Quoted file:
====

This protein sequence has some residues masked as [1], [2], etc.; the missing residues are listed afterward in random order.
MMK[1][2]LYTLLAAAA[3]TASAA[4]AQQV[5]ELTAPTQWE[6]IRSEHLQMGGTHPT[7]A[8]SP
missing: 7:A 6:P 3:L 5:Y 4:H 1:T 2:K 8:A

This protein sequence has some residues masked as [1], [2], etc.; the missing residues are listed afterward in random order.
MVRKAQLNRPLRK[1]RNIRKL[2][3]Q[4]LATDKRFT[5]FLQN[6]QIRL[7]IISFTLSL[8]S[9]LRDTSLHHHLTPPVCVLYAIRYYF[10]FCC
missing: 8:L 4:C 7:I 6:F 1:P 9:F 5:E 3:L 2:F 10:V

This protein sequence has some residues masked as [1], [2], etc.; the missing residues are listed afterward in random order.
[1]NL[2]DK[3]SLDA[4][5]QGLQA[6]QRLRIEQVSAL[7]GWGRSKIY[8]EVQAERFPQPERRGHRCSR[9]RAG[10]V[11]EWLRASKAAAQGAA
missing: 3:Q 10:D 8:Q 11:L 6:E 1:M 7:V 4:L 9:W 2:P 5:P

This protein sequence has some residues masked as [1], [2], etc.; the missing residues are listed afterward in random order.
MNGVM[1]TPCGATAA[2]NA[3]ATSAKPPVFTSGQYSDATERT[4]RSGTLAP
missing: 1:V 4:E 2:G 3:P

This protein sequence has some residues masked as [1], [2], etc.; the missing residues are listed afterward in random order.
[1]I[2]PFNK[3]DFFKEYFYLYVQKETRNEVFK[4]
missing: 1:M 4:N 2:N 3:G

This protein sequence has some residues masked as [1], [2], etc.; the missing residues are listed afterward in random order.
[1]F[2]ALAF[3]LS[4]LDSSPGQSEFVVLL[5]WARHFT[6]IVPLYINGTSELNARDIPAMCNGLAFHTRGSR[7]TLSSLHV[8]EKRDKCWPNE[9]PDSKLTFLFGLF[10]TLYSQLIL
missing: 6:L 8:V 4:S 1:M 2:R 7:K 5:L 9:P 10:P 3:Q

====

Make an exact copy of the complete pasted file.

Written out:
This protein sequence has some residues masked as [1], [2], etc.; the missing residues are listed afterward in random order.
MMK[1][2]LYTLLAAAA[3]TASAA[4]AQQV[5]ELTAPTQWE[6]IRSEHLQMGGTHPT[7]A[8]SP
missing: 7:A 6:P 3:L 5:Y 4:H 1:T 2:K 8:A

This protein sequence has some residues masked as [1], [2], etc.; the missing residues are listed afterward in random order.
MVRKAQLNRPLRK[1]RNIRKL[2][3]Q[4]LATDKRFT[5]FLQN[6]QIRL[7]IISFTLSL[8]S[9]LRDTSLHHHLTPPVCVLYAIRYYF[10]FCC
missing: 8:L 4:C 7:I 6:F 1:P 9:F 5:E 3:L 2:F 10:V

This protein sequence has some residues masked as [1], [2], etc.; the missing residues are listed afterward in random order.
[1]NL[2]DK[3]SLDA[4][5]QGLQA[6]QRLRIEQVSAL[7]GWGRSKIY[8]EVQAERFPQPERRGHRCSR[9]RAG[10]V[11]EWLRASKAAAQGAA
missing: 3:Q 10:D 8:Q 11:L 6:E 1:M 7:V 4:L 9:W 2:P 5:P

This protein sequence has some residues masked as [1], [2], etc.; the missing residues are listed afterward in random order.
MNGVM[1]TPCGATAA[2]NA[3]ATSAKPPVFTSGQYSDATERT[4]RSGTLAP
missing: 1:V 4:E 2:G 3:P

This protein sequence has some residues masked as [1], [2], etc.; the missing residues are listed afterward in random order.
[1]I[2]PFNK[3]DFFKEYFYLYVQKETRNEVFK[4]
missing: 1:M 4:N 2:N 3:G

This protein sequence has some residues masked as [1], [2], etc.; the missing residues are listed afterward in random order.
[1]F[2]ALAF[3]LS[4]LDSSPGQSEFVVLL[5]WARHFT[6]IVPLYINGTSELNARDIPAMCNGLAFHTRGSR[7]TLSSLHV[8]EKRDKCWPNE[9]PDSKLTFLFGLF[10]TLYSQLIL
missing: 6:L 8:V 4:S 1:M 2:R 7:K 5:L 9:P 10:P 3:Q